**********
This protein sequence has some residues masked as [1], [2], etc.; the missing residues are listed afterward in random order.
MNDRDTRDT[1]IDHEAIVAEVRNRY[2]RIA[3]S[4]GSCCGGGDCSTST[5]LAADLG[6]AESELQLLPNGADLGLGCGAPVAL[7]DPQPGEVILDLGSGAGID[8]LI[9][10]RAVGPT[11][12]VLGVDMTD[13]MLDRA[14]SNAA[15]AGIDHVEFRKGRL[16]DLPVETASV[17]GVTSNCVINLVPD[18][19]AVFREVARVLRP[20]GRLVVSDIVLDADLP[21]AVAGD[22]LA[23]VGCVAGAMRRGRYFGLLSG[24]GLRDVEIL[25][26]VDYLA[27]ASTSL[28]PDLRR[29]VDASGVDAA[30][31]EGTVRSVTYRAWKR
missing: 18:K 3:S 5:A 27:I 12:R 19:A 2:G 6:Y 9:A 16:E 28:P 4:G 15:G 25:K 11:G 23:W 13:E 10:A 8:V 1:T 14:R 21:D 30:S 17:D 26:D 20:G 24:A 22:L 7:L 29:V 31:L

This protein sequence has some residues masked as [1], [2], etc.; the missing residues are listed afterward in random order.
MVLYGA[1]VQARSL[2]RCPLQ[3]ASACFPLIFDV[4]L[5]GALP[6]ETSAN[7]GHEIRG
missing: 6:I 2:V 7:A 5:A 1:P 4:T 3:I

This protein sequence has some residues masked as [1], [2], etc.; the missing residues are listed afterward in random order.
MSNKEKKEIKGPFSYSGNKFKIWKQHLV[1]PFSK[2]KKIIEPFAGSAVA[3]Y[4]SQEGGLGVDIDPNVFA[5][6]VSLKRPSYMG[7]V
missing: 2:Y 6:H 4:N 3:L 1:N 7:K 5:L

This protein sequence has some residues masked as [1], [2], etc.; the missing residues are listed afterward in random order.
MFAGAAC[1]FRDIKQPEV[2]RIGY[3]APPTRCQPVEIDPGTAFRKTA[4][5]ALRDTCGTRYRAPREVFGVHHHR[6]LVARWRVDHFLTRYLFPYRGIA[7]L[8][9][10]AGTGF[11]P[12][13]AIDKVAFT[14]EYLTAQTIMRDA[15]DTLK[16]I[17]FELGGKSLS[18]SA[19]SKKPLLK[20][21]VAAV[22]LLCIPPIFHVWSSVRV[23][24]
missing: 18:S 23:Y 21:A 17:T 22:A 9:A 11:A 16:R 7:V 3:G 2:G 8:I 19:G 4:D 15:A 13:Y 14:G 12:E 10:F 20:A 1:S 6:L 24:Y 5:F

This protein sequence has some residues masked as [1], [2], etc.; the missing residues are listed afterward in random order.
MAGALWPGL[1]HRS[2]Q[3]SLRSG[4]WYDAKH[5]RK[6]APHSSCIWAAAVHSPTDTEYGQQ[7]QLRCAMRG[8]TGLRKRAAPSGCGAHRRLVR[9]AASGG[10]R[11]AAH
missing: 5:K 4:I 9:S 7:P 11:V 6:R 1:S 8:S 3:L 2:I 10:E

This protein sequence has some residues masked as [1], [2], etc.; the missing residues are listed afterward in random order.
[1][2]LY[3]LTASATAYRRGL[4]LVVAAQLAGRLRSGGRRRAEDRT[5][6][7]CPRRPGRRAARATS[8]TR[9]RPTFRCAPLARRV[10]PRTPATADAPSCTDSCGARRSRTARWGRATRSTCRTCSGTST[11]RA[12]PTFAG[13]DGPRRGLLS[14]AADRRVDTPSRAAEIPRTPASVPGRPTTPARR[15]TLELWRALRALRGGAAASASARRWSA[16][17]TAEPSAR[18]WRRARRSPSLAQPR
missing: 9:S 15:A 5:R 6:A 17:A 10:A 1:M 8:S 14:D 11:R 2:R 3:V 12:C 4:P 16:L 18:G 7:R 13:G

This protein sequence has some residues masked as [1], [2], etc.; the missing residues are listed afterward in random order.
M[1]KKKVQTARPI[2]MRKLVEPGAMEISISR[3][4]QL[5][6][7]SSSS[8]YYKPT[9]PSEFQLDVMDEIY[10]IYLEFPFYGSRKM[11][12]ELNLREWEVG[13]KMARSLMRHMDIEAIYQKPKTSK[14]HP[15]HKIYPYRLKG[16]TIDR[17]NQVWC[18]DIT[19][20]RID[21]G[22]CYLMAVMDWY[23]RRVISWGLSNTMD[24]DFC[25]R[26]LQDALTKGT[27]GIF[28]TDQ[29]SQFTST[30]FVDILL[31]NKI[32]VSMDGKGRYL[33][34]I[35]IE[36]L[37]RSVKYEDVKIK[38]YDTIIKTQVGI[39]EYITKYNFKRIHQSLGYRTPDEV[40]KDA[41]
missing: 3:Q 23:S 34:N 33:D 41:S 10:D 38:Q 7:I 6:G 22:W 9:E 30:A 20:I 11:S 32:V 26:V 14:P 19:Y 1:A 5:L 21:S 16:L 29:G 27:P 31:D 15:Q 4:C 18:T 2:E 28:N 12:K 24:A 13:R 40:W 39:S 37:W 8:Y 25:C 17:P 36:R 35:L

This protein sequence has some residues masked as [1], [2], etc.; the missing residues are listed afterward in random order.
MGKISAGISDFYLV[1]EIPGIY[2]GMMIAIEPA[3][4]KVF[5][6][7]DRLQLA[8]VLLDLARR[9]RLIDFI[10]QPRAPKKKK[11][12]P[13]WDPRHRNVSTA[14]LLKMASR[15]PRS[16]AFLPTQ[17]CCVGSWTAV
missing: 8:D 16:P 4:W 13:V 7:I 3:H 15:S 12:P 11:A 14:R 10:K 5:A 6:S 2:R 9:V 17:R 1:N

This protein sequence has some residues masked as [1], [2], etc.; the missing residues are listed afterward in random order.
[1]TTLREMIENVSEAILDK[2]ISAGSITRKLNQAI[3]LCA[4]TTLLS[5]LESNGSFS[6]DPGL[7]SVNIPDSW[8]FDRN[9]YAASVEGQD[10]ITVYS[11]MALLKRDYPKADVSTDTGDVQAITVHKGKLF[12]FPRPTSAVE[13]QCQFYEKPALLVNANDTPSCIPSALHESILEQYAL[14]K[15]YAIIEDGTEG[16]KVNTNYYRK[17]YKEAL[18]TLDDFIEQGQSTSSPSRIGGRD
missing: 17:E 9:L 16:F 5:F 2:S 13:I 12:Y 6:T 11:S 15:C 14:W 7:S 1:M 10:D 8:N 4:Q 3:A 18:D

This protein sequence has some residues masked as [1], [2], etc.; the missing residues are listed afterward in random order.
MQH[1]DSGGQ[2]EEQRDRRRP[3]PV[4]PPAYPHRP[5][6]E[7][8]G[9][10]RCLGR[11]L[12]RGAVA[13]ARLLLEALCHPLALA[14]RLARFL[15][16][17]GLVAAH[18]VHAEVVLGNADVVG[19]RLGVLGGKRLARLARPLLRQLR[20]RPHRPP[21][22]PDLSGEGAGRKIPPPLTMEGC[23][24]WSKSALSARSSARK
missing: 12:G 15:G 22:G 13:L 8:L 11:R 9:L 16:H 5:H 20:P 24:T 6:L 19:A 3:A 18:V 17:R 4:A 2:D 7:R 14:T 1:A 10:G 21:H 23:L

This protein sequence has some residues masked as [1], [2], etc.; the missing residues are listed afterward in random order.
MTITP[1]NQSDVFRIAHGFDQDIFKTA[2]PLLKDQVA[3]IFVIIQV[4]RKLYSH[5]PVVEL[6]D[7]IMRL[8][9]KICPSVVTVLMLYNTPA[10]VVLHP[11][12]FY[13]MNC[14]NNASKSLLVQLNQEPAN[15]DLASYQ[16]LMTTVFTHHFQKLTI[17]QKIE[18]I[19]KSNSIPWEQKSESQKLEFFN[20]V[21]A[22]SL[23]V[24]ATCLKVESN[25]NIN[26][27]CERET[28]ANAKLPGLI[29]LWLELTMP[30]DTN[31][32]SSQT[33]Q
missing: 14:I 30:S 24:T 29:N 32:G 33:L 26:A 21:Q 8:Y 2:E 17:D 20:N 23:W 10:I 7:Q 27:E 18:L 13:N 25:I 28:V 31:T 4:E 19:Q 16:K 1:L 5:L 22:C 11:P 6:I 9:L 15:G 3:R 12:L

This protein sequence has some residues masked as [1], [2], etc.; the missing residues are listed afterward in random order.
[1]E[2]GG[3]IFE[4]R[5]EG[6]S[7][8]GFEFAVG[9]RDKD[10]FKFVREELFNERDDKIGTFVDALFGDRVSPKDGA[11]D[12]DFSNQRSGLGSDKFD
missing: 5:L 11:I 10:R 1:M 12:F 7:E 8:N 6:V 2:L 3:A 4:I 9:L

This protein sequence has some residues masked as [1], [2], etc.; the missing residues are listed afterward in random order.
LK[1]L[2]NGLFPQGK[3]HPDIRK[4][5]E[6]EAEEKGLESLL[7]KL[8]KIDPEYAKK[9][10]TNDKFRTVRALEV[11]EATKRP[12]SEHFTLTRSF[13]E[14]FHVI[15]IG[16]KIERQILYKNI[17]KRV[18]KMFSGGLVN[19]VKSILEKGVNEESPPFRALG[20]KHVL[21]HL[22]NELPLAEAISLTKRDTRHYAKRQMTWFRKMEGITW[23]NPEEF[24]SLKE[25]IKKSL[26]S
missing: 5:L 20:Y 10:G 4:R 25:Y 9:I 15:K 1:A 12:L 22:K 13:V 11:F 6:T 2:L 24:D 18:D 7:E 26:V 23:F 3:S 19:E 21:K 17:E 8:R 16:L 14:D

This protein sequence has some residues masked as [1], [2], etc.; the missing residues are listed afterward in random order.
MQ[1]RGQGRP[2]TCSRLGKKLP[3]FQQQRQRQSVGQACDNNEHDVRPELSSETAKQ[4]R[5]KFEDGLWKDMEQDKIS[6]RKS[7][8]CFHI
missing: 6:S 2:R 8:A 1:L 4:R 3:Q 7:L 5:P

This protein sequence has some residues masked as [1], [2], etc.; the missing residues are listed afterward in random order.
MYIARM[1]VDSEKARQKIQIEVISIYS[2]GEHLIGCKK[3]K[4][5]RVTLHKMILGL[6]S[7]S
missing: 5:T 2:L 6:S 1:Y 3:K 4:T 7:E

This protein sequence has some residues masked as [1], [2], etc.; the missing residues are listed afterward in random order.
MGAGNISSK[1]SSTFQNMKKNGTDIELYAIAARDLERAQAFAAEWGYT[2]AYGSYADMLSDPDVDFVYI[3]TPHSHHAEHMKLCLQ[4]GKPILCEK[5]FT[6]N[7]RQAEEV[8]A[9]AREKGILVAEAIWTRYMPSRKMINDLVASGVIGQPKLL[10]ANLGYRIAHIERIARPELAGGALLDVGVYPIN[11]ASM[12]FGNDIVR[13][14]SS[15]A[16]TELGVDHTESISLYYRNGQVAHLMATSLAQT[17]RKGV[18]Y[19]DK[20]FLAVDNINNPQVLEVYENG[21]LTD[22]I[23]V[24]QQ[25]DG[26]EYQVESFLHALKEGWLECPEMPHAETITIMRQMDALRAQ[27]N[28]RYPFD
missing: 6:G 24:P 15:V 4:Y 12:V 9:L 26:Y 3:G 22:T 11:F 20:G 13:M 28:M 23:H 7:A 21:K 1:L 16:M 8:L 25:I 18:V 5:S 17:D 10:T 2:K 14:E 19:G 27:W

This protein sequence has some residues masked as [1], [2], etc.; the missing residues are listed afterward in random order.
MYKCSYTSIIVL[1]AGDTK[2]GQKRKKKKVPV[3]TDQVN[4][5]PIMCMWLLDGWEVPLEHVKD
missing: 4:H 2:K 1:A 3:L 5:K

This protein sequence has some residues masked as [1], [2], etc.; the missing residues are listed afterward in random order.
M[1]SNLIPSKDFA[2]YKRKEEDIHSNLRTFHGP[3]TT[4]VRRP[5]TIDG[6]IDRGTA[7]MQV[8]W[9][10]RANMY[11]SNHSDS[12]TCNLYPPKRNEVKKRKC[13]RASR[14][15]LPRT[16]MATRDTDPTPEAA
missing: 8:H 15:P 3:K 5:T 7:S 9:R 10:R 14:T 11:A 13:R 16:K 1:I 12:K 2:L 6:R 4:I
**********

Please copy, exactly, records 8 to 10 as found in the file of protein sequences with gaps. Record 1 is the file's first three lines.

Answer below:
This protein sequence has some residues masked as [1], [2], etc.; the missing residues are listed afterward in random order.
MGKISAGISDFYLV[1]EIPGIY[2]GMMIAIEPA[3][4]KVF[5][6][7]DRLQLA[8]VLLDLARR[9]RLIDFI[10]QPRAPKKKK[11][12]P[13]WDPRHRNVSTA[14]LLKMASR[15]PRS[16]AFLPTQ[17]CCVGSWTAV
missing: 8:D 16:P 4:W 13:V 7:I 3:H 15:S 12:P 11:A 14:R 10:K 5:A 6:S 2:R 9:V 17:R 1:N

This protein sequence has some residues masked as [1], [2], etc.; the missing residues are listed afterward in random order.
[1]TTLREMIENVSEAILDK[2]ISAGSITRKLNQAI[3]LCA[4]TTLLS[5]LESNGSFS[6]DPGL[7]SVNIPDSW[8]FDRN[9]YAASVEGQD[10]ITVYS[11]MALLKRDYPKADVSTDTGDVQAITVHKGKLF[12]FPRPTSAVE[13]QCQFYEKPALLVNANDTPSCIPSALHESILEQYAL[14]K[15]YAIIEDGTEG[16]KVNTNYYRK[17]YKEAL[18]TLDDFIEQGQSTSSPSRIGGRD
missing: 17:E 9:L 16:F 5:F 2:S 13:I 12:Y 6:T 11:S 15:C 14:W 7:S 1:M 10:D 8:N 4:Q 3:A 18:D

This protein sequence has some residues masked as [1], [2], etc.; the missing residues are listed afterward in random order.
MQH[1]DSGGQ[2]EEQRDRRRP[3]PV[4]PPAYPHRP[5][6]E[7][8]G[9][10]RCLGR[11]L[12]RGAVA[13]ARLLLEALCHPLALA[14]RLARFL[15][16][17]GLVAAH[18]VHAEVVLGNADVVG[19]RLGVLGGKRLARLARPLLRQLR[20]RPHRPP[21][22]PDLSGEGAGRKIPPPLTMEGC[23][24]WSKSALSARSSARK
missing: 12:G 15:G 22:G 13:L 8:L 11:R 9:L 16:H 5:H 20:P 24:T 6:L 19:A 3:A 18:V 17:R 4:A 2:D 7:R 14:T 1:A 10:G 21:H 23:L